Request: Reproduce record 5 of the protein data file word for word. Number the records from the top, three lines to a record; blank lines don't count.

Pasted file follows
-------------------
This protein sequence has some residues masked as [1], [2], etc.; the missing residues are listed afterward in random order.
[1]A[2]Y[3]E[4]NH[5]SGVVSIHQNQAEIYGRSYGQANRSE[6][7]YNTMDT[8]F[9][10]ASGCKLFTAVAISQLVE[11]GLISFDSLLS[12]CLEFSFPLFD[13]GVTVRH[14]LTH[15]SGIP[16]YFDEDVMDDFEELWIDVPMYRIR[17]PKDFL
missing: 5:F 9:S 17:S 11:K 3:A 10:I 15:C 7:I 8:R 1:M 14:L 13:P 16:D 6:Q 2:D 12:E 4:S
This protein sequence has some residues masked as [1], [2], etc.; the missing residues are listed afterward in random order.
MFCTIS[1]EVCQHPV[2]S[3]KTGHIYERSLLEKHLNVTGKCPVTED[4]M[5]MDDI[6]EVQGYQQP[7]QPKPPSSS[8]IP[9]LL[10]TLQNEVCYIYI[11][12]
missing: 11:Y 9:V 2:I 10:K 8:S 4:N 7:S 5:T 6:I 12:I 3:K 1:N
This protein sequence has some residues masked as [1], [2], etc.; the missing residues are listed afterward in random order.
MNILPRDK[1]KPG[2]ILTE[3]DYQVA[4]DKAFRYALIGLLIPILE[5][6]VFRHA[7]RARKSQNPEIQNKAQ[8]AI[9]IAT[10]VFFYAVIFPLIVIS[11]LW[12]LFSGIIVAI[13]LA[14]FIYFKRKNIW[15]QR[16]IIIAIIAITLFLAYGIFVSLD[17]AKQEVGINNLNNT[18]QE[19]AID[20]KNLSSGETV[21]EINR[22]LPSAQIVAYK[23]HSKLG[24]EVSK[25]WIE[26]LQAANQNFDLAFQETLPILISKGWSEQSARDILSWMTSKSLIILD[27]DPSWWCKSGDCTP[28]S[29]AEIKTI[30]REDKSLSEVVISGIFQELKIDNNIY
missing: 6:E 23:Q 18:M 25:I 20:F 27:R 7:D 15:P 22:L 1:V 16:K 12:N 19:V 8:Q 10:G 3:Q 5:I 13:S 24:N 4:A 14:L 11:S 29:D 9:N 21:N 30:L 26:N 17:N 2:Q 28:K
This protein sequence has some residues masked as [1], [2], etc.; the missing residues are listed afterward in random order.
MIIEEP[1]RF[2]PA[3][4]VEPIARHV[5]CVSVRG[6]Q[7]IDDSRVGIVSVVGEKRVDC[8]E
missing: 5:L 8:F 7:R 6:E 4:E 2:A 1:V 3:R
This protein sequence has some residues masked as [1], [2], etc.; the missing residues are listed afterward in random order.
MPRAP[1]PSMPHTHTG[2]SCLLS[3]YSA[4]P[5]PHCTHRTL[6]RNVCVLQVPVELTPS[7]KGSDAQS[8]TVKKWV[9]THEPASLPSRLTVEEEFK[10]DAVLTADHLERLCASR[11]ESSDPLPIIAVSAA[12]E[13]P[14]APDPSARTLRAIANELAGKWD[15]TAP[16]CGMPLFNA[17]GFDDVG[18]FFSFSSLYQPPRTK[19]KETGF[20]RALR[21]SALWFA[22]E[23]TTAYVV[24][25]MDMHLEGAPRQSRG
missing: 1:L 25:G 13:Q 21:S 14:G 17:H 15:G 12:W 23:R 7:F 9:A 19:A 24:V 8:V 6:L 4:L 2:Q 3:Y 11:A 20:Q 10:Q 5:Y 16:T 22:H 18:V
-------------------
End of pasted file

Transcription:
This protein sequence has some residues masked as [1], [2], etc.; the missing residues are listed afterward in random order.
MPRAP[1]PSMPHTHTG[2]SCLLS[3]YSA[4]P[5]PHCTHRTL[6]RNVCVLQVPVELTPS[7]KGSDAQS[8]TVKKWV[9]THEPASLPSRLTVEEEFK[10]DAVLTADHLERLCASR[11]ESSDPLPIIAVSAA[12]E[13]P[14]APDPSARTLRAIANELAGKWD[15]TAP[16]CGMPLFNA[17]GFDDVG[18]FFSFSSLYQPPRTK[19]KETGF[20]RALR[21]SALWFA[22]E[23]TTAYVV[24][25]MDMHLEGAPRQSRG
missing: 1:L 25:G 13:Q 21:S 14:G 17:H 15:G 12:W 23:R 7:F 9:A 19:A 24:V 8:V 6:L 4:L 2:Q 3:Y 11:A 20:Q 10:Q 5:Y 16:T 22:H 18:V